In a very short period of time, opinions of anything can change. It wasn’t so long ago that these statements were made about the internet as a commercial platform:
- It’s for nerds. “Fine, you nerds can do what you want but normal people are never going to use this thing.”
- It’s completely decentralized, which means you can’t trust it. No business is ever going to do anything on it because businesses won’t work on an untrusted environment. There won’t ever be any e-commerce.
- There will never be any internet payments. No one will put their credit card on the internet.
- It’s an open-source kind of thing so there will be no Internet companies.
- It’s got all these technical deficiencies. It’s slow. It’s unreliable. It doesn’t work right. When you do a search, sometimes you get an answer back and sometimes you don’t. Sometimes when you dial in you get a busy signal.
- What happen if your ISP goes out of business? Then you can’t get back online.
- Once you get on the internet, even assuming you get on the internet, there’s nothing to do. There’s no content. Time magazine isn’t online, the New York Times isn’t online. It’s just a bunch of nerd stuff.
These classic soundbites come from Marc Andreessen in a recent interview while referencing those who think bitcoin will never be more than some kind of digital space oddity. While we are on the topic of economic change, it is telling to have a look at the market valuations of the top 10 internet companies. That is, companies less than 20 years old who could not have existed pre dot com. The US top 10 public companies now have an accumulated value of $1.168 trillion dollars.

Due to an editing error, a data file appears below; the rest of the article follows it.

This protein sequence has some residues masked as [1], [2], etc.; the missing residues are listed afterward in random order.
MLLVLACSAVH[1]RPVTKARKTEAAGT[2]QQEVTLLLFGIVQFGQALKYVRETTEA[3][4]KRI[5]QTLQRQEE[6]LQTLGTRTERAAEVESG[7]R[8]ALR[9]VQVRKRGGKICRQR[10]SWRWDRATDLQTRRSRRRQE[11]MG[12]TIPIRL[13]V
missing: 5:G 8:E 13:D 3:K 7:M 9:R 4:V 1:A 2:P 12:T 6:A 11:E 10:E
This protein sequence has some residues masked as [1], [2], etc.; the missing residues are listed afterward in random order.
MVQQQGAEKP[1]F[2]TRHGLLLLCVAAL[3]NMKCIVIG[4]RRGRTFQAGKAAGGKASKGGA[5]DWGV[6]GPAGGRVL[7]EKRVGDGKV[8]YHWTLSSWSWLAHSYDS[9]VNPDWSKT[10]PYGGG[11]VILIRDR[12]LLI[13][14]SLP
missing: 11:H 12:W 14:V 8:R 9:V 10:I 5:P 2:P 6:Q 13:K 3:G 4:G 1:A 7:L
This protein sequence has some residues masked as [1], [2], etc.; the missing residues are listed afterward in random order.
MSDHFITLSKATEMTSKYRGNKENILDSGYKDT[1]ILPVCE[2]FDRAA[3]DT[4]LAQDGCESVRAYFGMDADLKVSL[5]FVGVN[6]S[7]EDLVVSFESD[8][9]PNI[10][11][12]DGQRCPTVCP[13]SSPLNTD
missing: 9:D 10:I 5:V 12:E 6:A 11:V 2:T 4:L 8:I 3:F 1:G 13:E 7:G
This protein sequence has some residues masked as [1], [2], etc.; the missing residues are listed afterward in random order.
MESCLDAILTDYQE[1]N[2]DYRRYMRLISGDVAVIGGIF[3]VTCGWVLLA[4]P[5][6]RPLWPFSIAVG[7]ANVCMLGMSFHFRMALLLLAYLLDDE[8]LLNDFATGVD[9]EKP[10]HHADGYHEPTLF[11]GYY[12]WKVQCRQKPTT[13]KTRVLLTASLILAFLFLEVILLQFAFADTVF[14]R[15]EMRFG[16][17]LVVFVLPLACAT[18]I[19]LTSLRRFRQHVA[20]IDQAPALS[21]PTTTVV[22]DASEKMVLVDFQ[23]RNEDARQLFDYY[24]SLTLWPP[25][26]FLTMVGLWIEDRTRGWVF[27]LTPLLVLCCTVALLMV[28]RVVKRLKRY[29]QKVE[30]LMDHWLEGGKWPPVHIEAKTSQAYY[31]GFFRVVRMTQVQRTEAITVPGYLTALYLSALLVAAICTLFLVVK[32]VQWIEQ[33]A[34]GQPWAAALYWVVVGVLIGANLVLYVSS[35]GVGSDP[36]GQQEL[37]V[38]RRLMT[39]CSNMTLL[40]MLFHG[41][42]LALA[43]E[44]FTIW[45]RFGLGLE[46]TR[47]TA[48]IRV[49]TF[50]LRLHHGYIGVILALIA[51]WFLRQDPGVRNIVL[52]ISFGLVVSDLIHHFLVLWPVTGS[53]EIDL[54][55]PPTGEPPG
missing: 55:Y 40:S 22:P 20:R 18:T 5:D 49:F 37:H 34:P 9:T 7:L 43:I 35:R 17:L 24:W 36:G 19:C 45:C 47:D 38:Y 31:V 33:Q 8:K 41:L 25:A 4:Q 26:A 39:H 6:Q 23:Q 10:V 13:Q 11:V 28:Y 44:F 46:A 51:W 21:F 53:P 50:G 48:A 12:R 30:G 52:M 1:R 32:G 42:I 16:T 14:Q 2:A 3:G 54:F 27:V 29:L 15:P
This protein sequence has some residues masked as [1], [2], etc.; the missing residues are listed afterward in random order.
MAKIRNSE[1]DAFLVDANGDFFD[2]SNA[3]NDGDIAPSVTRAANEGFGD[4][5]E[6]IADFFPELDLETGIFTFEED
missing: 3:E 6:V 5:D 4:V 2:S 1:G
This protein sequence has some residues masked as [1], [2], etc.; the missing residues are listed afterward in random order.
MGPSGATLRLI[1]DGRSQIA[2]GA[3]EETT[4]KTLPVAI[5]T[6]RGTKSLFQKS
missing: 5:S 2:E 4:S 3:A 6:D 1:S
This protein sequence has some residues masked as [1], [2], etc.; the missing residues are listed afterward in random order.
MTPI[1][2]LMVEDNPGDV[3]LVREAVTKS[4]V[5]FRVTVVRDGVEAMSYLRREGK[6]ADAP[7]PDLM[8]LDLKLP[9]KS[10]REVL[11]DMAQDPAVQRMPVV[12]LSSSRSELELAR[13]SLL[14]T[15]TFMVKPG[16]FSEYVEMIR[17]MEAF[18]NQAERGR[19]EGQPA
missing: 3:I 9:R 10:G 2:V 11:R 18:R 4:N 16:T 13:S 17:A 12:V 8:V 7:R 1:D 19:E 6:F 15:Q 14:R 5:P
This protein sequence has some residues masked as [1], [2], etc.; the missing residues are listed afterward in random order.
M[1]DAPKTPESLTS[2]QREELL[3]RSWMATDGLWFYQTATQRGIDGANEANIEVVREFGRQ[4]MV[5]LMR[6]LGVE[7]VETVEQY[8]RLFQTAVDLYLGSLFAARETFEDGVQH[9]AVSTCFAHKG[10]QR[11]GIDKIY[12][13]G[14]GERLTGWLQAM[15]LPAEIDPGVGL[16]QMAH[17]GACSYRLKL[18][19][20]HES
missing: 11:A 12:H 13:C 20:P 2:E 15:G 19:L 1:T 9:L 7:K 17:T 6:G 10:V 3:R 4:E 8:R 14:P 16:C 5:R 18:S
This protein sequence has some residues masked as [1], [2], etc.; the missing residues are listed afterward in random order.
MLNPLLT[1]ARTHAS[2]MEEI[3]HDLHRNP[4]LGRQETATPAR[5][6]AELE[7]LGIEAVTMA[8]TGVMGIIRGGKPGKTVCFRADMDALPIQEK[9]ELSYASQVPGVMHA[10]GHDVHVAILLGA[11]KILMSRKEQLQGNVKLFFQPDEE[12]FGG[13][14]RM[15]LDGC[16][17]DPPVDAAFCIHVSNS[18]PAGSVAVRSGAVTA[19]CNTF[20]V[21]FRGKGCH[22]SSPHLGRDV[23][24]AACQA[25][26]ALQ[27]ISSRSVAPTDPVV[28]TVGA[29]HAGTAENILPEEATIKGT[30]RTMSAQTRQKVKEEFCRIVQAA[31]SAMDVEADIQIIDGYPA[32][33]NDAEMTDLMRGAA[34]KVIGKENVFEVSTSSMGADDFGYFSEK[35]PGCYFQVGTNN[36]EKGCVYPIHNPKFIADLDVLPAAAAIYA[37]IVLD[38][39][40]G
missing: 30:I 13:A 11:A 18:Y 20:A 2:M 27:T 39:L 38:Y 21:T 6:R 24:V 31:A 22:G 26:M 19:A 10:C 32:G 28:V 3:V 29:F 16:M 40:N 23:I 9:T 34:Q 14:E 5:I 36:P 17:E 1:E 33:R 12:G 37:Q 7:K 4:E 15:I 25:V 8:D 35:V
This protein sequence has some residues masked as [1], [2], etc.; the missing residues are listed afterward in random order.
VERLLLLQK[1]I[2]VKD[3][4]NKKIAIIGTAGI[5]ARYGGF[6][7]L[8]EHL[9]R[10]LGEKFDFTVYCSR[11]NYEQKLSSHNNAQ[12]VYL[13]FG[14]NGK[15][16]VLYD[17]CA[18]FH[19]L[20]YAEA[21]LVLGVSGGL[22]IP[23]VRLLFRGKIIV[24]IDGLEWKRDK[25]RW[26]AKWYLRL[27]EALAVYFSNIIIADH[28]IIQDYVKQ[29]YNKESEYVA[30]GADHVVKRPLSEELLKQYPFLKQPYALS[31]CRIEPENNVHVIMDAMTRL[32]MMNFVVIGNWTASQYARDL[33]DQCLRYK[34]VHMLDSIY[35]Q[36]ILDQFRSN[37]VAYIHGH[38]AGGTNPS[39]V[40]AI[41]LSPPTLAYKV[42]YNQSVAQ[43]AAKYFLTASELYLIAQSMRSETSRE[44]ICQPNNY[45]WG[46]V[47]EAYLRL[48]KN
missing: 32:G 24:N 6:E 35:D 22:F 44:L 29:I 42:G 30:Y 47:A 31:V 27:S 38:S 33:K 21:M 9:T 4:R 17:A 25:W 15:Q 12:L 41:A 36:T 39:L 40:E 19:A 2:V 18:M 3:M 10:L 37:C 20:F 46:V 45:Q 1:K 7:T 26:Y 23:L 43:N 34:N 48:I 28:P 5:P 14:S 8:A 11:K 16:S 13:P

- Google – $585 billion
- Facebook – $170 billion
- Amazon – $155 billion
- Ebay – $65 billion
- Priceline – $65 billion
- Yahoo – $36 billion
- Salesforce.com – $36 billion
- Twitter – $24 billion
- Linkedin – $21 billion
- Expedia – $11 billion
We can also add the upcoming float of Alibaba.com to this at anything between a further $120 to $200 billion.
This takes my mind directly to the potential of 3D printing, web of things and the solar energy industry. All of which are in their 1993 era. The only question remaining for entrepreneurs reading is this; What are you going to do about it?
Last night we announced at Tomcar Australia that we’d be accepting bitcoin as a payment method when selling our vehicles. Not surprisingly we got a lot of coverage globally in news and technology circles.
The reason I came up with this idea was multi-layered. Firstly, as a new car startup (the first in over 30 years in Australia) our budgets are skinny and our brand awareness is low. It was a damn cheap way (a few dollars on coding in bitcoin payments to our e-commerce platform) to get many millions dollars worth of PR. But there is more to it than that. And this is the key reason:
Innovation is just not about what we make. It is an attitude.
At Tomcar Australia we are hell bent on disrupting the auto manufacturing industry because the model is broken and it needs fixing. It needs not only new cars better suited to their environments, but new go to market methodologies. While we know our cars are best in class, we want to be best in class in our approach to everything. To push the boundaries of commerce. Ideas and methods that seem flunky today, become the norm tomorrow. I’m old enough to remember when credit cards seemed like a crazy and risky way to take payment from customers. One of our favourite questions is this: What would the legacy auto industry never do? It’s very cool to be involved in an organisation that embraces and considers the possibilities of every suggestion, and finds a way to make it work.
A key question for start up entrepreneurs is this: where can we innovate outside of what we actually sell?